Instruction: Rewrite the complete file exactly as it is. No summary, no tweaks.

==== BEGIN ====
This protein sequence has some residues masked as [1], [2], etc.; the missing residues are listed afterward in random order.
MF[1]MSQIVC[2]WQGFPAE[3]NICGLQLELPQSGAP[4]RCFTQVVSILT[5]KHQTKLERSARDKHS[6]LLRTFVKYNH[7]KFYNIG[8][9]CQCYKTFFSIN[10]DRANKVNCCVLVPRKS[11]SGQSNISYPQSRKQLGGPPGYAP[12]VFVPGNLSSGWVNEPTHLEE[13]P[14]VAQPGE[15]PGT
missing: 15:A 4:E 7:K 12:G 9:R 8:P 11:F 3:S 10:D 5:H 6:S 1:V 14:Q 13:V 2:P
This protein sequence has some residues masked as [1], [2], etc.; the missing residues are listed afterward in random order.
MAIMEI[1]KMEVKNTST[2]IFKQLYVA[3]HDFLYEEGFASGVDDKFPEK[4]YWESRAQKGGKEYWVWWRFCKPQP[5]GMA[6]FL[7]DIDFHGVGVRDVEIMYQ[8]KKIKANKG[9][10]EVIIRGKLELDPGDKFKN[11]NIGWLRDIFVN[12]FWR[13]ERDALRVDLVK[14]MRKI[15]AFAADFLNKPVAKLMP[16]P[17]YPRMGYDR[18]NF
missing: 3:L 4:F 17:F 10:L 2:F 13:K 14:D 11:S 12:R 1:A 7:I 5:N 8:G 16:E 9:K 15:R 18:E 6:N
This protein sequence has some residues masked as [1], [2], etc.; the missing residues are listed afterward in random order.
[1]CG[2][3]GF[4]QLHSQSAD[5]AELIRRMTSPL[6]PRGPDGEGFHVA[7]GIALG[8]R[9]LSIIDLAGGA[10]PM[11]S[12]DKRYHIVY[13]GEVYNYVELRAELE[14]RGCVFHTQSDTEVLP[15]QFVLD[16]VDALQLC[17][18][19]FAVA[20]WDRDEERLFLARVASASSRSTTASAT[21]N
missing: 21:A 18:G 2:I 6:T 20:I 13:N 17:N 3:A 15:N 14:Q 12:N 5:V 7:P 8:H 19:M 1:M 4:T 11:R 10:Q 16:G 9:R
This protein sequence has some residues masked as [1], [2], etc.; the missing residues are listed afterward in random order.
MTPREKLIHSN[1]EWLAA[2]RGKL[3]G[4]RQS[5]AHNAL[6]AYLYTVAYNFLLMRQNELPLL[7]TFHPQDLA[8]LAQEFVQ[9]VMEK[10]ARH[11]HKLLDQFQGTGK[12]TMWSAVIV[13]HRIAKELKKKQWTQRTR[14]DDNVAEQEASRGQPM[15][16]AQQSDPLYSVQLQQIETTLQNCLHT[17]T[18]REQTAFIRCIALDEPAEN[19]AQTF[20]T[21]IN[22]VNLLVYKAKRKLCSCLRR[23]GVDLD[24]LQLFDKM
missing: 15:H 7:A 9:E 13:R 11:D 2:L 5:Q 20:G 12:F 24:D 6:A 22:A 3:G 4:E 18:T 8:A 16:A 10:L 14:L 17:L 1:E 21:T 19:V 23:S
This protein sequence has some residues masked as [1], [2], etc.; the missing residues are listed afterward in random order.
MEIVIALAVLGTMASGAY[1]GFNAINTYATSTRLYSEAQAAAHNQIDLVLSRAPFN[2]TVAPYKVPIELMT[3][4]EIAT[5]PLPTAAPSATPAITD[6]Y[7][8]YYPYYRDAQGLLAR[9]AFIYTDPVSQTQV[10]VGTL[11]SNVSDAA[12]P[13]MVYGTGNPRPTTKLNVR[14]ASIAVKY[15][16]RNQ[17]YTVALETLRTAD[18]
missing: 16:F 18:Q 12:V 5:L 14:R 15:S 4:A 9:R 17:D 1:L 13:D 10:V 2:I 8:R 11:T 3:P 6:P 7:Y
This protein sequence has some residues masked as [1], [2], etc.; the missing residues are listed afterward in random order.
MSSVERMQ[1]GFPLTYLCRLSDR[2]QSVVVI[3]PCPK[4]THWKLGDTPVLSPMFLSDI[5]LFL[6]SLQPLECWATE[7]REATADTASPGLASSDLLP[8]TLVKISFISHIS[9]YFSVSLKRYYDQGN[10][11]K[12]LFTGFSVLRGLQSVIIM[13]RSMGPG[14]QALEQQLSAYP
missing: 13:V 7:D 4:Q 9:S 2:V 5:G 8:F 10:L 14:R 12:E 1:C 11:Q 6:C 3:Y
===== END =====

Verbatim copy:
This protein sequence has some residues masked as [1], [2], etc.; the missing residues are listed afterward in random order.
MF[1]MSQIVC[2]WQGFPAE[3]NICGLQLELPQSGAP[4]RCFTQVVSILT[5]KHQTKLERSARDKHS[6]LLRTFVKYNH[7]KFYNIG[8][9]CQCYKTFFSIN[10]DRANKVNCCVLVPRKS[11]SGQSNISYPQSRKQLGGPPGYAP[12]VFVPGNLSSGWVNEPTHLEE[13]P[14]VAQPGE[15]PGT
missing: 15:A 4:E 7:K 12:G 9:R 8:P 11:F 3:S 10:D 5:H 6:S 1:V 14:Q 13:V 2:P
This protein sequence has some residues masked as [1], [2], etc.; the missing residues are listed afterward in random order.
MAIMEI[1]KMEVKNTST[2]IFKQLYVA[3]HDFLYEEGFASGVDDKFPEK[4]YWESRAQKGGKEYWVWWRFCKPQP[5]GMA[6]FL[7]DIDFHGVGVRDVEIMYQ[8]KKIKANKG[9][10]EVIIRGKLELDPGDKFKN[11]NIGWLRDIFVN[12]FWR[13]ERDALRVDLVK[14]MRKI[15]AFAADFLNKPVAKLMP[16]P[17]YPRMGYDR[18]NF
missing: 3:L 4:F 17:F 10:L 2:F 13:K 14:D 11:S 12:R 1:A 7:I 5:N 8:G 16:E 9:K 15:R 18:E 6:N
This protein sequence has some residues masked as [1], [2], etc.; the missing residues are listed afterward in random order.
[1]CG[2][3]GF[4]QLHSQSAD[5]AELIRRMTSPL[6]PRGPDGEGFHVA[7]GIALG[8]R[9]LSIIDLAGGA[10]PM[11]S[12]DKRYHIVY[13]GEVYNYVELRAELE[14]RGCVFHTQSDTEVLP[15]QFVLD[16]VDALQLC[17][18][19]FAVA[20]WDRDEERLFLARVASASSRSTTASAT[21]N
missing: 21:A 18:G 2:I 6:T 20:I 13:N 17:N 3:A 15:N 14:Q 12:N 5:V 7:P 8:H 19:M 1:M 4:T 11:R 10:Q 16:G 9:R
This protein sequence has some residues masked as [1], [2], etc.; the missing residues are listed afterward in random order.
MTPREKLIHSN[1]EWLAA[2]RGKL[3]G[4]RQS[5]AHNAL[6]AYLYTVAYNFLLMRQNELPLL[7]TFHPQDLA[8]LAQEFVQ[9]VMEK[10]ARH[11]HKLLDQFQGTGK[12]TMWSAVIV[13]HRIAKELKKKQWTQRTR[14]DDNVAEQEASRGQPM[15][16]AQQSDPLYSVQLQQIETTLQNCLHT[17]T[18]REQTAFIRCIALDEPAEN[19]AQTF[20]T[21]IN[22]VNLLVYKAKRKLCSCLRR[23]GVDLD[24]LQLFDKM
missing: 15:H 7:A 9:E 13:R 11:D 2:L 5:Q 20:G 12:F 24:D 6:A 22:A 3:G 4:E 18:T 8:A 16:A 10:L 14:L 17:L 1:E 21:T 19:V 23:S
This protein sequence has some residues masked as [1], [2], etc.; the missing residues are listed afterward in random order.
MEIVIALAVLGTMASGAY[1]GFNAINTYATSTRLYSEAQAAAHNQIDLVLSRAPFN[2]TVAPYKVPIELMT[3][4]EIAT[5]PLPTAAPSATPAITD[6]Y[7][8]YYPYYRDAQGLLAR[9]AFIYTDPVSQTQV[10]VGTL[11]SNVSDAA[12]P[13]MVYGTGNPRPTTKLNVR[14]ASIAVKY[15][16]RNQ[17]YTVALETLRTAD[18]
missing: 16:F 18:Q 12:V 5:L 14:R 15:S 4:A 9:R 17:D 1:L 13:D 10:V 2:I 8:R 11:T 3:P 6:P 7:Y
This protein sequence has some residues masked as [1], [2], etc.; the missing residues are listed afterward in random order.
MSSVERMQ[1]GFPLTYLCRLSDR[2]QSVVVI[3]PCPK[4]THWKLGDTPVLSPMFLSDI[5]LFL[6]SLQPLECWATE[7]REATADTASPGLASSDLLP[8]TLVKISFISHIS[9]YFSVSLKRYYDQGN[10][11]K[12]LFTGFSVLRGLQSVIIM[13]RSMGPG[14]QALEQQLSAYP
missing: 13:V 7:D 4:Q 9:S 2:V 5:G 8:F 10:L 14:R 12:E 1:C 11:Q 6:C 3:Y